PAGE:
You are assuming that she has the same cultural references as those she seeks to represent, just as you are assuming that the Tory candidate does not.

  • @Jayne Mansfield

    So if the Tory councillor has 50 years of experience of living in Reading then I don’t really see what the problem is. He too can write on his pamphlet – “I’m a Reading resident of 50 years, I love Reading – I’m one of you” etc.

    If the Tory candidate happened to be a white New Zealander or a white American, would you all be casting these aspersions against the Labour candidate for declaring her own background/affinity with the population of Reading?

  • Jayne Mansfield 8th Apr '12 - 9:59pm

    @ sophie. Clearly we are going to have to agree to disagree on this.

    Why should the tory candidate need to declare that, ‘I am one of you’?

    The words that are used in the Labour leaflet cannot be taken out of the context in which they were chosen. The opposing candidate is not white, and was not born in Britain, and that is why the words on the Labour election leaflet have such power to paint the opposing candidate as an ‘outsider’ to people with racist assumptions. That is why, to prevent any misunderstandings, there was a need to choose the words on the election leaflet carefully..

    The Tory candidate was born in Pakistan but judging by the Labour candidates election photograph, he has probably lived in Reading since before the Labour councillor was born. The Labour councillor does not live in the ward that she seeks to represent. The Tory candidate does. I think that if I lived in Church Ward, I would think it fair to assume that he has local knowledge and affinity to the ward and that, apart from being a tory, he is’ one of us’.

  • “Why should the tory candidate need to declare that, ‘I am one of you’?”

    For the same reason as the Labour candidate – to build a bond with potential voters. In the same way that CallMeDave tries to prove to the populace that he is ‘one of us’ by mentioning his pasty-eating proclivity.

    I imagine if this were a white Australian or a white American Tory candidate, nobody would be accusing the Labour candidate of racism by mentioning her long-standing link to the community. Therefore in this case it would seem that the racism is in the eye of the accusers.

  • Richard Dean 9th Apr '12 - 2:16am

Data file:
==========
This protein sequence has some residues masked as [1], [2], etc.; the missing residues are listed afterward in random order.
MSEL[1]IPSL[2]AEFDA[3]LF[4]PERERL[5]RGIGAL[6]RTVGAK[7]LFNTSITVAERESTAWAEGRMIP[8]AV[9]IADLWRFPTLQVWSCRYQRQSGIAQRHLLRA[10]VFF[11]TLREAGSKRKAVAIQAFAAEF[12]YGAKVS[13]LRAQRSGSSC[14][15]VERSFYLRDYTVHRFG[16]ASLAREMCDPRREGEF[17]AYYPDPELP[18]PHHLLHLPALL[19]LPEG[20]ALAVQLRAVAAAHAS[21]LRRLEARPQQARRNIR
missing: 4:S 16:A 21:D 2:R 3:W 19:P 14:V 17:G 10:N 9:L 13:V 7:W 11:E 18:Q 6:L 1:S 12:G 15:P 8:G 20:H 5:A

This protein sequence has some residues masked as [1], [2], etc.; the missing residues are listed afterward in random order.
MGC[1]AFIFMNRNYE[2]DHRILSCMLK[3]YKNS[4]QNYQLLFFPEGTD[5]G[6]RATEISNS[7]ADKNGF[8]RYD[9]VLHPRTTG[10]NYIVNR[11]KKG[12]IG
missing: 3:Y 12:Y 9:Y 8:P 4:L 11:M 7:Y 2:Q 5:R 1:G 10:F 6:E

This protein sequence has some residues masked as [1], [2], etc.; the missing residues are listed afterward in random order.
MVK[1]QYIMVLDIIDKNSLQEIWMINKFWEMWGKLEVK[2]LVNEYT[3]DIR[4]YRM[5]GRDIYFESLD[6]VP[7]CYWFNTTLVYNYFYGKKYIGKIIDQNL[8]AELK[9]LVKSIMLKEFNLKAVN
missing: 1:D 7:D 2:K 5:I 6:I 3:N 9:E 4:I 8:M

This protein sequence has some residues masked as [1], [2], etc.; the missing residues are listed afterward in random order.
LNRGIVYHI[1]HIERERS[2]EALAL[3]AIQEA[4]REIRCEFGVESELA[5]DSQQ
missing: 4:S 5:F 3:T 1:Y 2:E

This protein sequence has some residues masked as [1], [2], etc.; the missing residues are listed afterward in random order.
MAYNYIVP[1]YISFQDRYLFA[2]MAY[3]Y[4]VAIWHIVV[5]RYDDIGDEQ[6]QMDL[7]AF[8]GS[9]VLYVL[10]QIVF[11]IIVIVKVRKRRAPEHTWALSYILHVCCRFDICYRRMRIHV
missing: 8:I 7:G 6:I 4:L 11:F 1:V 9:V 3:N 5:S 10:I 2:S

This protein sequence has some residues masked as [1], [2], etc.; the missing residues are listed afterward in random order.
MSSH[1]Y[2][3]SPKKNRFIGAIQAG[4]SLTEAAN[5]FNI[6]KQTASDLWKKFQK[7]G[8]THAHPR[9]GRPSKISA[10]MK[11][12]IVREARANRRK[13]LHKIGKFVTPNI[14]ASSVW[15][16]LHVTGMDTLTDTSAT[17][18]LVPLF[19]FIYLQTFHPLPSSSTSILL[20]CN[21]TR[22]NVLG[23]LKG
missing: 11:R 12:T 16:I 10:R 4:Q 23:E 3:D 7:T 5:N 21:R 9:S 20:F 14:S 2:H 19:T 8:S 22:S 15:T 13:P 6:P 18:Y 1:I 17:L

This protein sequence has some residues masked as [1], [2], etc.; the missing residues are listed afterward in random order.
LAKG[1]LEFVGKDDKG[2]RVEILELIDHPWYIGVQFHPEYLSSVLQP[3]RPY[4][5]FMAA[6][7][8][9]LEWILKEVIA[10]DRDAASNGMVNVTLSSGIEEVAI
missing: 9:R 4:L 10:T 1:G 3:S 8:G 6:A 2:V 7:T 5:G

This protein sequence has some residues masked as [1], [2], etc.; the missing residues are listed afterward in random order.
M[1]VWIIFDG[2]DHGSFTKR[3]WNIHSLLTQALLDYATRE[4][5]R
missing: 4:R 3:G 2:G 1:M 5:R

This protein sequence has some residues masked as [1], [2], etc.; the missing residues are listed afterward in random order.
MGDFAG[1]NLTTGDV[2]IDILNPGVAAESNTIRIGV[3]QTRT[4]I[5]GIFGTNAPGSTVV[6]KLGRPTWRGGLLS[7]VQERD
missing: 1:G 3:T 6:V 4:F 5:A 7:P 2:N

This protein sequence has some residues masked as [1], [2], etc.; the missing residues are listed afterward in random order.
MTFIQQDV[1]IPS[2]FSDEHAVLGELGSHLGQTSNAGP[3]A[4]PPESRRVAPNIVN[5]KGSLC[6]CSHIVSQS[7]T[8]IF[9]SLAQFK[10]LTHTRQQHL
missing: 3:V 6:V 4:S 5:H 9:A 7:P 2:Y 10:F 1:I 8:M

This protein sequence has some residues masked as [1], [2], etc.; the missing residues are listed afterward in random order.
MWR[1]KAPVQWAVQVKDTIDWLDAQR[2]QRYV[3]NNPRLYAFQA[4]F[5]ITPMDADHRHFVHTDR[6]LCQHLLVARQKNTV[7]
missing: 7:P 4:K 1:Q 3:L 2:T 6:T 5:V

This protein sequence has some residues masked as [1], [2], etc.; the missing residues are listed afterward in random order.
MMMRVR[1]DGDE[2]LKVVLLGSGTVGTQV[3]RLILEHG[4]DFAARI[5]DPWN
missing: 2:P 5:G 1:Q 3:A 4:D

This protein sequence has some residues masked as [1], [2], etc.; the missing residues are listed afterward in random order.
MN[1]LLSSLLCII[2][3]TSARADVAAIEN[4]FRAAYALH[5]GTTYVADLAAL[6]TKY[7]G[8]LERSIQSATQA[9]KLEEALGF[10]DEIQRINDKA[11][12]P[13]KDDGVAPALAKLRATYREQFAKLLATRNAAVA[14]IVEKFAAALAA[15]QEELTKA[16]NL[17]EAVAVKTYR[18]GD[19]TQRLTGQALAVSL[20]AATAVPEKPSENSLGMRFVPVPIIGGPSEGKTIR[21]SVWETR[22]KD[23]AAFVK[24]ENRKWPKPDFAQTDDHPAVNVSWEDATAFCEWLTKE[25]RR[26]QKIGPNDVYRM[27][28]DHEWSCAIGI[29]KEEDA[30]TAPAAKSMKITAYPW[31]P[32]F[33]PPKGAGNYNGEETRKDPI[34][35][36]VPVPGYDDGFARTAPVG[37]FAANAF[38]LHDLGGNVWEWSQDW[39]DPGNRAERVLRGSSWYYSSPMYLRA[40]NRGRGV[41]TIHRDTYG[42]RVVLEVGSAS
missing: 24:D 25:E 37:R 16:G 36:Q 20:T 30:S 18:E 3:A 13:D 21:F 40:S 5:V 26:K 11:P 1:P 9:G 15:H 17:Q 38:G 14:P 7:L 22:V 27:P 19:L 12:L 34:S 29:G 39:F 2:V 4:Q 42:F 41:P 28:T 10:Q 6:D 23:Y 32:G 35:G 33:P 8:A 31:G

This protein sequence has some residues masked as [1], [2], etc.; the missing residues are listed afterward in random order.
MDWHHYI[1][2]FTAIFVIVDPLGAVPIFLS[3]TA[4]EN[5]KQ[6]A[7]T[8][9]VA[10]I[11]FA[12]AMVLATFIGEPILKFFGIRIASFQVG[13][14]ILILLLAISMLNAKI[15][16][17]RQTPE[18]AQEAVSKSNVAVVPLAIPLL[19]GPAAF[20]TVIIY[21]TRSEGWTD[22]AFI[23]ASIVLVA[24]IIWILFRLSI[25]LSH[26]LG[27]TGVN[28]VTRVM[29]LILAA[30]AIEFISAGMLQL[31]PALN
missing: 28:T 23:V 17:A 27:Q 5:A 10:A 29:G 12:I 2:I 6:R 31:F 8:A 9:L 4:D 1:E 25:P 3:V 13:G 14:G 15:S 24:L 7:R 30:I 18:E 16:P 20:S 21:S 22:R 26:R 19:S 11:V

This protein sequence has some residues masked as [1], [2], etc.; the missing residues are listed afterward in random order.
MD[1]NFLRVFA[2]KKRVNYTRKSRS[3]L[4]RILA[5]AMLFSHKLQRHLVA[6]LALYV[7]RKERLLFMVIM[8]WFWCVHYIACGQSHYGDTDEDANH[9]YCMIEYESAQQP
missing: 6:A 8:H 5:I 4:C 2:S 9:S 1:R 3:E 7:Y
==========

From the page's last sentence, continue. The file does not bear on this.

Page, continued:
I do agree that racism appears to be in the accusers’ eyes.

    The leaflet suggests that Eileen McElligott and the Labour party have no policies at all, on anything. This is indeed the new politics that is so successful in some places. But more, she has no thoughts on any issues at all. Her whole message is that she is competent and will fight for the people of the ward because … she’s from Reading. This defines the nature of the division as being where a person is from – not what a person’s race is. It may be pathetic, but it’s surely valid in a political contest? Can Liverpudlians not claim to be Liverpudlians?

    She mentions degrees – is this prejudiuce against non-graduates? She has her picture there. She looks white. so is this a racist picture? If a black candidate werev to publish a photo, it certainly carries a message, so would it be racist? In Reading? In Tottenham? The photo suggests that Eileen is a woman – is it sexist? She looks young – is it ageist? Yes, why of course it is, because Azam is relatively old!

  • Jayne Mansfield 9th Apr '12 - 10:27am

    @ Sophie, @ Richard Dean,
    It is to your credit that you are deaf to the coded message. I doubt that people like yourselves were the target audience.

  • David Boothroyd 9th Apr '12 - 11:35am

    Just watching the 1992 election repeat, and Nigel Jones appears on the screen (having beaten John Taylor) and denies that his leaflets saying he was a local man were a coded way of drawing attention to John Taylor being black. Hmm.

  • Richard Dean 9th Apr '12 - 2:49pm